PeerJ | Year: 2015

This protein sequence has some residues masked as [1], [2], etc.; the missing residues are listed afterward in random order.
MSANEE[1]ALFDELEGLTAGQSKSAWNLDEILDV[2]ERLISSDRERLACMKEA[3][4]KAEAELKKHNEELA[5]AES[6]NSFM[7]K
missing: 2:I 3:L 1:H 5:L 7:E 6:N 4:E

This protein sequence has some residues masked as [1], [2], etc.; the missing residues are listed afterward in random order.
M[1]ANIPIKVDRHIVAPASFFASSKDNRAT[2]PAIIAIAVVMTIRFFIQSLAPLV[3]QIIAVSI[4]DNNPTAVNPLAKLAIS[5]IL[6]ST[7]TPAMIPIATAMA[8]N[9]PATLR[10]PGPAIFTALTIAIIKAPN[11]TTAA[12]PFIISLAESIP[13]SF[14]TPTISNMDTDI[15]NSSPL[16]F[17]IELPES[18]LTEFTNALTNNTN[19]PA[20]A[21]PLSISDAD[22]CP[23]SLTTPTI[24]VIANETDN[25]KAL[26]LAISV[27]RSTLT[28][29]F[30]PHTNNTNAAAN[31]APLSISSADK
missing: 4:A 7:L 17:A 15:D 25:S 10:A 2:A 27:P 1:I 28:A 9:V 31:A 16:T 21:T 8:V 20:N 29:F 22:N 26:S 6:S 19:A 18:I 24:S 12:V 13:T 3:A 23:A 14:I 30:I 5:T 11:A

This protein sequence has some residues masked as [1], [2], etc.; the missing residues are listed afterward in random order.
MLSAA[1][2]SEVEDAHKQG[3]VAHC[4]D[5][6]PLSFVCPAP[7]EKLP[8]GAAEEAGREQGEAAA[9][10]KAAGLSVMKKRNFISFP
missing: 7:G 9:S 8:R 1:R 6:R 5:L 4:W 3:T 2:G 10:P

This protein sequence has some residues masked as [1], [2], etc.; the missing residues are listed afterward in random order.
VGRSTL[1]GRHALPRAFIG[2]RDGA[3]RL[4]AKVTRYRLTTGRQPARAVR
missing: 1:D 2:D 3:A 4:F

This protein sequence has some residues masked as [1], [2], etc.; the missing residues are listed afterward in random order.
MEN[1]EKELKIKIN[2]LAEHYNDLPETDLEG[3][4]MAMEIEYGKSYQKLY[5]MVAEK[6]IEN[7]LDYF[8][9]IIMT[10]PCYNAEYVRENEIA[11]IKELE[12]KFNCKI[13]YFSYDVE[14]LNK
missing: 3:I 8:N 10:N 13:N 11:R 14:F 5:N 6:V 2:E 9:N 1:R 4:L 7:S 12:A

Following dramatic range and population declines, the cheetah is Africa's most endangered large felid. In Namibia, private land managers still trap cheetahs but increasingly consider moving animals instead of killing them. Across Africa, managers have translocated perceived conflict carnivores for decades, but rarely evaluated their actions. We analyse the outcomes of 15 cheetah translocations (for 23 adults and 10 dependent offspring) into free-range environments in Namibia. We released cheetahs at an average distance of 419.6 km ± 216.1 km SD (range: 71-816 km) after captive periods ranging from 1-1,184 days (350.6 days ± 439.0 days SD). An individual's ability to survive the first year predominantly determined the overall translocation success of 40%. Post-release conflict and homing had less impact on success. Cheetah survival was lowest in the first three months after release. Human persecution (50% of deaths) and spotted hyaenas (29% of deaths) had the highest effect on survival. The degree of habituation to humans acquired during captivity significantly influenced chances of survival. Cheetahs surviving the initial post-release period (~90 days) often settled into ranges and females reproduced successfully. However, all individuals exhibited extensive movements, frequently roaming > 4,000 km2 in the first six months after release (with a maximum of 19,743 km2 in 112 days), resulting in low release site fidelity. Soft release and larger recipient area size did not improve site fidelity. Based on these outcomes, we evaluated which unfenced conservation areas in Namibia could potentially receive cheetahs. We found that there are currently few public and/or private reserves large enough to contain the movement profiles we observed in this study. This suggests that most translocations will result in cheetahs re-entering farmlands where they face a high risk of persecution. In conclusion, translocations into unconfined areas can successfully conserve individual cheetahs. Due to high mortality and unpredictable outcomes, however, conservation efforts need to focus on improving tolerance of cheetahs in commercial livestock and game farming areas in order to reduce the number of indiscriminately trapped animals. © 2015 Weise et al. Source